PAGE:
'Guys who like cars' put on a show
Oregon City's Rich Thomas will return to the stage for this weekend's Baxter Auto Parts Portland Historic Races
PORTLAND - Portland International Raceway will be the hottest ticket in town for classic car buffs this weekend, and at least one local man will be among the proud participants.
The occasion is Baxter Auto Parts' 30th annual Portland Historic Races.
Rich Thomas, 57, of Oregon City will once again be entering his 1956 Austin Healey in the 100 M event.
'I've always liked those little sports cars,' says Thomas. 'I had one of those in high school.'
This is the 12th year that Thomas has entered his pride and joy in the event, and he doesn't expect to win. That's because Thomas is racing in a production class that includes vehicles made as late as 1960.
'There will be a lot of guys in the race with cars that are a lot faster than mine, but I'm a little more competitive than I used to be. I'm not in the back of the pack anymore. Now I'm around the middle of the pack.'
Even if Thomas had a vehicle with an engine that could win the race, there'd be no physical reward for him at the finish line.
No trophies, no payday
'There's no trophy or money in vintage racing,' said Thomas. 'It's just camaraderie of guys who like their cars.'
Thomas has spent a great deal of time and money restoring his Austin Healey since he purchased it in 1981, but he assists he is not as obsessed with restoring as some of his buddies.
'There are some guys who've got to restore every nut and bolt to the original,' said Thomas. 'If it looks like original, that's good enough for me.
'Now, if I could find something to make it go a little faster, that would be a different story.'
Thomas admits he has rebuilt his engine and upped the compression ratio to make his vehicle more competitive.
Thomas says his Austin Healey was 'an old basket case' when he first began work on it 25 years ago.
'There were actually two cars,' Thomas said. 'A 1955 Austin Healey and a 1956 Healey. 'They were both all in parts and rusty, and I used parts of both.'
He dipped the body frame in an acid dip, stripped off all the paint and rust, and cleaned the aluminum body panels. Rex Urban of Mini Motors in Salem helped him with the paint and body work.
And after thousands of hours of labor and thousands of dollars in invested, the vehicle is a thing of beauty, to the unindoctrinated, as well as the vintage car buff.
And the vehicle is street legal, except that it is without a bumper, and the tires are racing tires, which are thinner and lighter than the tires on everyday vehicles.
Thomas, who works as a surveyor for the state of Oregon, travels to Mini Motors in Salem on weekends to work on his vehicle.
'There are too many distractions and chores around here,' said Thomas, who with his wife Chic tends sheep, chickens, a garden llama and a house full of foster children on 10 acres in rural Oregon City.
Thomas explained why he races: 'It's quite a thrill getting out there and competing. I'm not the best driver in the world, but it takes a pretty good driver, and I'm getting better.'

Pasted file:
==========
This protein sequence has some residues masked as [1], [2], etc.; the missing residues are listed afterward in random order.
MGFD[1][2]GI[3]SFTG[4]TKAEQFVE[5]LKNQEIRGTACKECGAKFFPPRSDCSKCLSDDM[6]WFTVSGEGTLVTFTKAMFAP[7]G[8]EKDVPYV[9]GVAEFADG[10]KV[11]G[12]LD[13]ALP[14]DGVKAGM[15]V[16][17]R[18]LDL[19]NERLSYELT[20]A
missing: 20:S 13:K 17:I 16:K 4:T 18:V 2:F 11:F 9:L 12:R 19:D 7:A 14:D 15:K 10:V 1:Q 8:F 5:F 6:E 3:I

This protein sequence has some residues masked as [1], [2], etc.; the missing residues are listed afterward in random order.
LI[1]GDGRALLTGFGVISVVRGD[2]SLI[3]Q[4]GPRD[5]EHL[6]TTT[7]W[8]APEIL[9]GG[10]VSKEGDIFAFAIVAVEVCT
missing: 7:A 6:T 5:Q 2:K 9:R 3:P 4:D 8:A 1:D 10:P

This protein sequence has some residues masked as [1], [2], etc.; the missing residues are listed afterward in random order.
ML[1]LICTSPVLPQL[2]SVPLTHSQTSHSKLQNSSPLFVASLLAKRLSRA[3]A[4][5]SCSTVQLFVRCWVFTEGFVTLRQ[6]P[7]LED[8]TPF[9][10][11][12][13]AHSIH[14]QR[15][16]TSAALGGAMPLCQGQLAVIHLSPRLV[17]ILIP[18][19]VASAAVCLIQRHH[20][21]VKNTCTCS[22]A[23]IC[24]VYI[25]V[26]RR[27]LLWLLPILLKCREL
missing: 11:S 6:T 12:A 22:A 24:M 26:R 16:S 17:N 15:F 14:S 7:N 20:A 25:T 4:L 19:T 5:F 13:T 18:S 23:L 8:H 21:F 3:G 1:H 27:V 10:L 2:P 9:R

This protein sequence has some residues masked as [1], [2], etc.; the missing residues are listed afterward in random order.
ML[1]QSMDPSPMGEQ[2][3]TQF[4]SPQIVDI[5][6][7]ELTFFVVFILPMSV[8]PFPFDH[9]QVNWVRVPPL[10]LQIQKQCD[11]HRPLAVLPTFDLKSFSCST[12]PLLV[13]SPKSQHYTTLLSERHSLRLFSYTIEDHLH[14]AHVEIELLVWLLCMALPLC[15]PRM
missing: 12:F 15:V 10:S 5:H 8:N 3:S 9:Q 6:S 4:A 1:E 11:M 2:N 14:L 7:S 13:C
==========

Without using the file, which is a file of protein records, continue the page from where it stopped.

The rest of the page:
The Oregon City man says the question he is most often asked is how fast his car goes in a race.
'I've got this stock speedometer and I'm probably going 30 miles faster than what it says,' Thomas said. 'But I don't really know how fast I'm going. You don't watch the speedometer when you're racing.'
For Thomas, the Baxter Auto Parts Portland Historic Races are a family affair.
His sisters and brother-in-laws usually show up with their children and everyone gets involved as a part of his pit crew.
Brother-in-law Cary Lowe brings his motor home and is 'crew chef.'
Brother-in-law Bob Sears is 'crew chief.'
Thomas' wife dons a t-shirt that has the words 'co-owner' inscribed on it.
Sister Mary Ellen Lowe has designed caps inscribed with the words 'Thomas Racing Team (56).'
A family dog is 'crew mascot,' and the kids are 'support crew.'
'Everyone's got a title,' said Thomas. 'It's a lot of fun!'
One of the popular features of the Portland Historic Races is the open paddock, which allows spectators to view the legendary cars up close and interact with the drivers.
Some of the most popular entries in this year's races include: a 1953 Allard J2X, a perfectly restored 1955 Corvette; a 1976 March Formula Atlantic; a 1955 Triumph TR@; a 1938 BMW; and a 1988 Spice GTP/L, driven by local racing hero Parker Johnstone.
American's first true sports car, the Corvette, will be the featured marque at this year's event, with legendary Corvette driver Guldstrand serving as the race's Grand Marshal.
A paddock celebration of 50 years of the British roadster Allard will also featured, along with a race of Vmoto vintage motorcycles, a display of more than 700 collector cars and hot rods, an autocross for participants, an upscale food and wine chalet, and a vendor midway.
The races, which run Friday through Sunday, are a fundraiser for the Children's Cancer Association. Admission fees are $10 for Friday, $25 for Saturday and Sunday, and $40 for all three days. Children age 12 and under are admitted free when accompanied by an adult, and discount tickets are available at all Baxter Auto Parts.
The races run daily from 8:30 to 6 p.m.
For additional information about the races, check out the website at www.portlandhistorics.com.